Going into the ask, you must be crystal clear what a successful outcome will look like. Sometimes you may have 25 prospects and need only 10 gifts at a particular level. So if one prospect gives less than what you’d hoped for, you may be OK. Other times, especially at the top of the gift chart, you may not be able to be so sanguine.
Secret: Gentle persistence works wonders. Ask questions to find out why your donors are saying "no" or coming in lower than expected. I overcome resistance with empathy. I find out why they feel the way they do. Maybe I can relate. Maybe I can share my feelings, and suggest an alternative way to handle that feeling. I know we’re trained to be grateful, no matter what. But think of it this way: If your kid comes home from school with a grade of "F," I’m guessing you won’t be telling him or her how proud you are, yet, too often, we’ll walk out of a donor solicitation meeting and pat ourselves on the backs for having elicited a $25,000 pledge when we asked for $50,000. That’s 50 percent. That’s an "F." Persist, folks! You don’t have to acquiesce. Learn to probe for the reasons your donor may have objections. Sometimes you can turn them around.
9. Honest Assessment of What Success Will Look Like for Your Donor
This question is important because all effective fundraising is donor-centered. Each individual has different values and motivations. The more you understand them, the better able you are to shape an offer that will provide the donors with the value they seek. The entire process, after all, is a value-for-value exchange.
The donor offers monetary support in return for something, usually intangible, from you. It may be his or her name in lights, or it may be simply knowing that he or she has given back or fulfilled a moral obligation. Or it may be giving at a level that puts the donor with his or her peers (or those the donor would like to become his or her peers).
Secret: Cultivation, in part, is your opportunity to figure out what has meaning for your prospective supporters. Find out what would incline them to give. Then find out what would incline them to give more. Incorporate what you’ve learned into your ask.
Ready to shake that piñata now? Just remember to do so gently. Your goal is not to beat gifts out of donors that they don’t want to give. Just the opposite, in fact. Your goal is to coax them to unravel the crepe paper themselves and give freely of their goodies. And this happens more than you might imagine.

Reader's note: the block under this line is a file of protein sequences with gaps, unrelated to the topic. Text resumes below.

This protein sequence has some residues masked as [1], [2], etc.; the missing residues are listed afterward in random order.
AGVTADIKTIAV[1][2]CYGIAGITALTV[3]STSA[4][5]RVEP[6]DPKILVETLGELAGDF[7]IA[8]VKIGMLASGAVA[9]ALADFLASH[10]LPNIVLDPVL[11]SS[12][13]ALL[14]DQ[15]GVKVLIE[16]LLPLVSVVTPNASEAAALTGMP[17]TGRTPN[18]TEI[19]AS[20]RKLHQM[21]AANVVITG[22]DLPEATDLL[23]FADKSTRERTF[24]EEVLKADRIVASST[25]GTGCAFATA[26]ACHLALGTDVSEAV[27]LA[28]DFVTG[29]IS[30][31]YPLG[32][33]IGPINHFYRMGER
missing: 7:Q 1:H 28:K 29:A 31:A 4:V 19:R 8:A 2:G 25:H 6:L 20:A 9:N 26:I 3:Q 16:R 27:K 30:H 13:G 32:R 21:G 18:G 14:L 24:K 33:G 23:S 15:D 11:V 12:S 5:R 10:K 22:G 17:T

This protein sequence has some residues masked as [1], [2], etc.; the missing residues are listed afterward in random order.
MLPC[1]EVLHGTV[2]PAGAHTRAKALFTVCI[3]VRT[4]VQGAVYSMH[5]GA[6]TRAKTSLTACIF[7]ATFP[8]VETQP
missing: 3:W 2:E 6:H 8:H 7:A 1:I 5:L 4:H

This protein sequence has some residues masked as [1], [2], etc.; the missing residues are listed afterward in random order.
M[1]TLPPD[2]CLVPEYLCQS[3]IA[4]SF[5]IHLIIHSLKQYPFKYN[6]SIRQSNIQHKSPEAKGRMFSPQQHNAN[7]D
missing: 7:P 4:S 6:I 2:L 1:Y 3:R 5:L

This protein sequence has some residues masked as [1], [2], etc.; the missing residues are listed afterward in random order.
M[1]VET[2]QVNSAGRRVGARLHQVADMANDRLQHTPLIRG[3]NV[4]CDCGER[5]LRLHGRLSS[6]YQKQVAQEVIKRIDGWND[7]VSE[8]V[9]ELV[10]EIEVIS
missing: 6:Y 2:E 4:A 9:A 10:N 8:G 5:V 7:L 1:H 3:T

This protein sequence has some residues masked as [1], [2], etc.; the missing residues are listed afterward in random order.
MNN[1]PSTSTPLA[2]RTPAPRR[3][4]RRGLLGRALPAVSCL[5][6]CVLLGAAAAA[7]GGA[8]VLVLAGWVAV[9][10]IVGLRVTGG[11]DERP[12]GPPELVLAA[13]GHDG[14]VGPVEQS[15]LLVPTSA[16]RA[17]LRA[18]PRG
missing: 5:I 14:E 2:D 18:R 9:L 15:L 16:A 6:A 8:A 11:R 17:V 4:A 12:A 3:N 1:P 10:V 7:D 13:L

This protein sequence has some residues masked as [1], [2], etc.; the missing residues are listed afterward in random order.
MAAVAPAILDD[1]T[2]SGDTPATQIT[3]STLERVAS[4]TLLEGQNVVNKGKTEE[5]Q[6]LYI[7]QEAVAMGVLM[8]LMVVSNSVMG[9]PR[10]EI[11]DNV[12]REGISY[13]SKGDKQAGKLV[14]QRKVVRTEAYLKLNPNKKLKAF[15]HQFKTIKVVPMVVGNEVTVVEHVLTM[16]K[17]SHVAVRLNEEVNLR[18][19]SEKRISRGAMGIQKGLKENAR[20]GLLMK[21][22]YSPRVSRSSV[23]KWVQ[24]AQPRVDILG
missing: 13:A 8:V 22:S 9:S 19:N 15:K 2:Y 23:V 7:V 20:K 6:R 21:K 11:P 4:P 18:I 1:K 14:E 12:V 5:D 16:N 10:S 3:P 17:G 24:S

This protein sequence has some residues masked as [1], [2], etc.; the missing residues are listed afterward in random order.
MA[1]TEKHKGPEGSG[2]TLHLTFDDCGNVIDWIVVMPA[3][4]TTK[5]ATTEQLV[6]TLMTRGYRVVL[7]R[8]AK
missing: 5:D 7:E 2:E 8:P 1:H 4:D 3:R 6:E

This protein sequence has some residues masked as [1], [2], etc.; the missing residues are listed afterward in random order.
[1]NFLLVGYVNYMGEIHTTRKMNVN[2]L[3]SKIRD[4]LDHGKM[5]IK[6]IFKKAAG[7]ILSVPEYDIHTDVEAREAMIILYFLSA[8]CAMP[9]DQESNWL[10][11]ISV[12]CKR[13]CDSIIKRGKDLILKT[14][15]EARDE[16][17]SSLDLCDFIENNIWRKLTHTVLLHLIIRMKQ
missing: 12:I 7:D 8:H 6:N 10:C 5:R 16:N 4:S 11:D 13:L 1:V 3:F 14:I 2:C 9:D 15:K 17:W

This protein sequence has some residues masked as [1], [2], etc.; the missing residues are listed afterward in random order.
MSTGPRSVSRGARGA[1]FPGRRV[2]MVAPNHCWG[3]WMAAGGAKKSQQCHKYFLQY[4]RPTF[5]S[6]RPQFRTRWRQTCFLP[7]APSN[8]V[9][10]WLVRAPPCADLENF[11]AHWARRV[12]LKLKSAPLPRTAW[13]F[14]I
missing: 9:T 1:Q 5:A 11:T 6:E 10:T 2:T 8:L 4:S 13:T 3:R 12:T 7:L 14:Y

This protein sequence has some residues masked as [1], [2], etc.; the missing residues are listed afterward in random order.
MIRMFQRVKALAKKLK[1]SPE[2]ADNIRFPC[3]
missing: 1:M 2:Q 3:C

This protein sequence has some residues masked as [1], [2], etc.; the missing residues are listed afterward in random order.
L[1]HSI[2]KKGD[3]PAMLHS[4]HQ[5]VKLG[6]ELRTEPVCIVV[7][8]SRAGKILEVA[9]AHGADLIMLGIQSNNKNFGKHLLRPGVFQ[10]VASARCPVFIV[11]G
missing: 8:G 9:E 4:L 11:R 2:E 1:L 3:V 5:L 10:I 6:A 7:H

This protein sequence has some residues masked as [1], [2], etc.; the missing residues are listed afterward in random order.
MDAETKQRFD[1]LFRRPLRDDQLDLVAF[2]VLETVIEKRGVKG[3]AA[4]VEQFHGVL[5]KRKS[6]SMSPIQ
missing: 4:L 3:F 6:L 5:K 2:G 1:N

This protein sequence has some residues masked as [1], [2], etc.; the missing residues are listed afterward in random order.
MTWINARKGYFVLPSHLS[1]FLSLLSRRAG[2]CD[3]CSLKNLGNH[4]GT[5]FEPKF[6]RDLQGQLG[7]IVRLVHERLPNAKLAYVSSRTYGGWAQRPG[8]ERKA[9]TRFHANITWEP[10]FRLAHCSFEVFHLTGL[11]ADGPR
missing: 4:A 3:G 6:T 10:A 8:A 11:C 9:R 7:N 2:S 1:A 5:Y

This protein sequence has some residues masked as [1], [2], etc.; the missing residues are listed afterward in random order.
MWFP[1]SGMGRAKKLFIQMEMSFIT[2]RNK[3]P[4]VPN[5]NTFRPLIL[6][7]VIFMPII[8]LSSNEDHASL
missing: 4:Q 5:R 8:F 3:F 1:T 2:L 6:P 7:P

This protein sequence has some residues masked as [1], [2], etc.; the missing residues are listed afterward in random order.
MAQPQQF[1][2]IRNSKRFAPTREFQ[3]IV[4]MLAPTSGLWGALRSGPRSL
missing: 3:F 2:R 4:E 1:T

Never forget that philanthropy translated means “love of humankind.” Your donors yearn to make a difference—to be more than they could be on their own. They need you to facilitate this. They need you to describe the problem their philanthropy will address in glowing colors—colors so bright that they’re impossible to ignore. They compel the donor to gaze upon them in all their vividness.
When you paint a vivid picture of the problem, you’ll trigger the intense emotions that drive passionate philanthropy. The vivid story you tell becomes the foundation of a compelling fundraising offer:
- Donor clearly sees the burning problem.
- Donor yearns to end the pain; extinguish the problem.
- Donor makes passionate gift, enacting his or her passion to bring about healing and hope.
- Problem gets fixed; calm and peace is restored.
Happy ending for everyone.
If you like craft fairs, baseball games, art openings, vocal and guitar, and political conversation, you’ll like to hang out with Claire Axelrad. Claire, J.D., CFRE, will inspire you through her philosophy of philanthropy, not fundraising. After a 30-year development career that earned her the AFP “Outstanding Fundraising Professional of the Year” award, Claire left the trenches to begin her coaching/teaching practice, Clairification. Claire is also a featured expert and chief fundraising coach for Bloomerang, She’ll be your guide, so you can be your donor’s guide on their philanthropic journey. A member of the California State Bar and graduate of Princeton University, Claire currently resides in San Francisco.